A troubled marriage between safety research and practice

Road design often is not as science-based as we like to think, according to a new study in Accident Analysis & Prevention. Years of biased or misreported research findings inform many of the design practices that are common today. And while there is plenty to be learned from safety research, especially in recent decades, it may be worth revisiting some long-held assumptions and rethinking how research informs practice.

Safety and speed management: Speeding into a crash?

According to a recent study conducted by the Insurance Institute for Highway Safety (IIHS), in the past 25 years 37,000 additional people have died due to increased speed limits in the United States. Meanwhile, Canada is taking a very different approach to speed, as detailed in the April issue of ITE Journal, which is dedicated to safety through speed management.

Some drivers are more distracted by phones than others

With vehicle-related fatalities exceeding 40,000 annually, the search is on to isolate causes. On the distraction front, the driver behavior analytics company Zendrive has released its 2018 Distracted Driving Snapshot based on analyzing the behavior of 4.5 million Zendrive users. The report finds a high level of phone use, although researchers have yet to establish a causal relationship between distraction and crashes.

TDOT puts Complete Streets policy into practice

The Tennessee Department of Transportation adopted a “multimodal access” policy in 2015, but recognized that the policy alone would have limited impact without a more comprehensive approach to improving safety for everyone. Since then, TDOT has taken steps to update its practices across the department to improve safety and access for people walking, biking, and taking transit, bringing a Complete Streets approach into all of the internal machinery that makes the agency run. Many of the changes TDOT has made could be replicated or adapted by other states.

Maryland designs for calmer traffic on urban highway

As suburban and urban areas infill, more bicyclists and pedestrians may use arterial corridors, and conflict with motor vehicles and resulting crashes can increase. When residents demand protection from traffic dangers to create more walkable, livable neighborhoods, state DOTs are increasingly called on to shift their focus from exclusively measuring the level of service provided to drivers, to designing for the safety and accessibility of pedestrians and cyclists.

Real-time crash prediction models: State-of-the-art, design pathways and ubiquitous requirements (Accident Analysis and Prevention, 2019)

With the advancements in artificial intelligence, and multiple studies being focused towards developing real-time crash prediction models, the concept of a proactive safety management system has become very close to reality. The linked study conducts an extensive review of the existing real-time crash prediction models, systematically illustrating the various methodologies being used world-wide. It evaluates the universality, design requirements, and associated challenges of various models. The study aims to be a “one stop knowledge source” for future researchers and practitioners for transitioning from the existing real-time crash prediction conceptual models to a real-world operational proactive traffic safety management system.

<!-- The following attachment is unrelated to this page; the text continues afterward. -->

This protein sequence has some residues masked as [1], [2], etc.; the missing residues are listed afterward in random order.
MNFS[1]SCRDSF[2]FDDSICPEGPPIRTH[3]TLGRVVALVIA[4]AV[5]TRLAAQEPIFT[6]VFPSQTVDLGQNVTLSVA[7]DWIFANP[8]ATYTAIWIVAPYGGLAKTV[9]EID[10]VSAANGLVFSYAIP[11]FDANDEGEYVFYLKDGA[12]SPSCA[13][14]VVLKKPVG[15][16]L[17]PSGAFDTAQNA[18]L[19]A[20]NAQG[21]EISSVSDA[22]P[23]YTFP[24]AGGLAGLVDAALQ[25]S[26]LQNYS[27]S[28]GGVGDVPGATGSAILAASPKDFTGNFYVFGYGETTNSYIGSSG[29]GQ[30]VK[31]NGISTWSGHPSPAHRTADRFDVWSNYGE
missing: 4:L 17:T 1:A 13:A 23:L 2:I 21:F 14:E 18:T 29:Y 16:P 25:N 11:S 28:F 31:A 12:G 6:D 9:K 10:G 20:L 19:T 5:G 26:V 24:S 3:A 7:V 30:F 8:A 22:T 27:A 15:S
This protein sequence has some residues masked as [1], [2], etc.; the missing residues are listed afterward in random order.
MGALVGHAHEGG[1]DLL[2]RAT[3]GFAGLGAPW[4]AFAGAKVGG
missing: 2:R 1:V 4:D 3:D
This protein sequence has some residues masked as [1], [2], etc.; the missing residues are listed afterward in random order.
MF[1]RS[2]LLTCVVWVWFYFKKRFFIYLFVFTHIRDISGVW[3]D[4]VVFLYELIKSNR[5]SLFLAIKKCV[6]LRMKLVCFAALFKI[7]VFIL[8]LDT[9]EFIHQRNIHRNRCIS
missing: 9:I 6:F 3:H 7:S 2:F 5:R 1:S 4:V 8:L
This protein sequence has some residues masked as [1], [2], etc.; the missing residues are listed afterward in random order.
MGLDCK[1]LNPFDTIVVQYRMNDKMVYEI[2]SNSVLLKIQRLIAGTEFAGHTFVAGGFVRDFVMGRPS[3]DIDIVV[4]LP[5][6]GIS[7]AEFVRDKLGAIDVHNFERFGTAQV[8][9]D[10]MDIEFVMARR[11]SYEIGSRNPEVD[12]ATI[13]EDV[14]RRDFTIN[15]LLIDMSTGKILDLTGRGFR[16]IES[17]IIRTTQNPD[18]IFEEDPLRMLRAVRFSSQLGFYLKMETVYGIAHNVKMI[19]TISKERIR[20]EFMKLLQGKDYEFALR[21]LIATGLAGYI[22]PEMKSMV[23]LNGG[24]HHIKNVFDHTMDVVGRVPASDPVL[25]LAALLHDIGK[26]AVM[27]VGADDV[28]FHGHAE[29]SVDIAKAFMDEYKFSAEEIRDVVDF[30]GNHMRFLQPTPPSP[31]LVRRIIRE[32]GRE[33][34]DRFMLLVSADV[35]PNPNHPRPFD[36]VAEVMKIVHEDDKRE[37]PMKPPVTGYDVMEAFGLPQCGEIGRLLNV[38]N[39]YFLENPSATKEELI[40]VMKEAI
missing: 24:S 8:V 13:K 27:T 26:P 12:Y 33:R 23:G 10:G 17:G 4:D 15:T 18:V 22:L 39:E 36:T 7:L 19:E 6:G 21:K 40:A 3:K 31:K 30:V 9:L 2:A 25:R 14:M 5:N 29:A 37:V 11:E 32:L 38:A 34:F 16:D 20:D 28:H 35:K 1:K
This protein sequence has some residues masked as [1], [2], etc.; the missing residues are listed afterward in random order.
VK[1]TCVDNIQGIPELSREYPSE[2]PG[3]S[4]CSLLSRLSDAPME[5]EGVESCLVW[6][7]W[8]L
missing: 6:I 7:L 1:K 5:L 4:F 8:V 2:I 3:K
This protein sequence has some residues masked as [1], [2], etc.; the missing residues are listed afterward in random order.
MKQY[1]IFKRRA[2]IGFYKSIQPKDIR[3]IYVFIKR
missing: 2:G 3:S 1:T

Real-time crash prediction models: State-of-the-art, design pathways and ubiquitous requirements (Accident Analysis and Prevention, 2019)

With the advancements in artificial intelligence, and multiple studies being focused towards developing real-time crash prediction models, the concept of a proactive safety management system has become very close to reality. The linked study conducts an extensive review of the existing real-time crash prediction models, systematically illustrating the various methodologies being used world-wide. It evaluates the universality, design requirements, and associated challenges of various models. The study aims to be a “one stop knowledge source” for future researchers and practitioners for transitioning from the existing real-time crash prediction conceptual models to a real-world operational proactive traffic safety management system.

Real-time crash prediction models: State-of-the-art, design pathways and ubiquitous requirements (Accident Analysis and Prevention, 2019)

With the advancements in artificial intelligence, and multiple studies being focused towards developing real-time crash prediction models, the concept of a proactive safety management system has become very close to reality. The linked study conducts an extensive review of the existing real-time crash prediction models, systematically illustrating the various methodologies being used world-wide. It evaluates the universality, design requirements, and associated challenges of various models. The study aims to be a “one stop knowledge source” for future researchers and practitioners for transitioning from the existing real-time crash prediction conceptual models to a real-world operational proactive traffic safety management system.

Yes, communities can be sued for their unsafe streets

Cities can be sued if they don’t provide a safe environment for pedestrians or bicyclists. Two cases in recent years—including one before the New York Court of Appeals (New York’s highest court)—prove that. But winning a lawsuit against a city is quite uncommon, and the burden of proving municipal negligence is high. An opinion piece in Planetizen examines why more cases are not successful.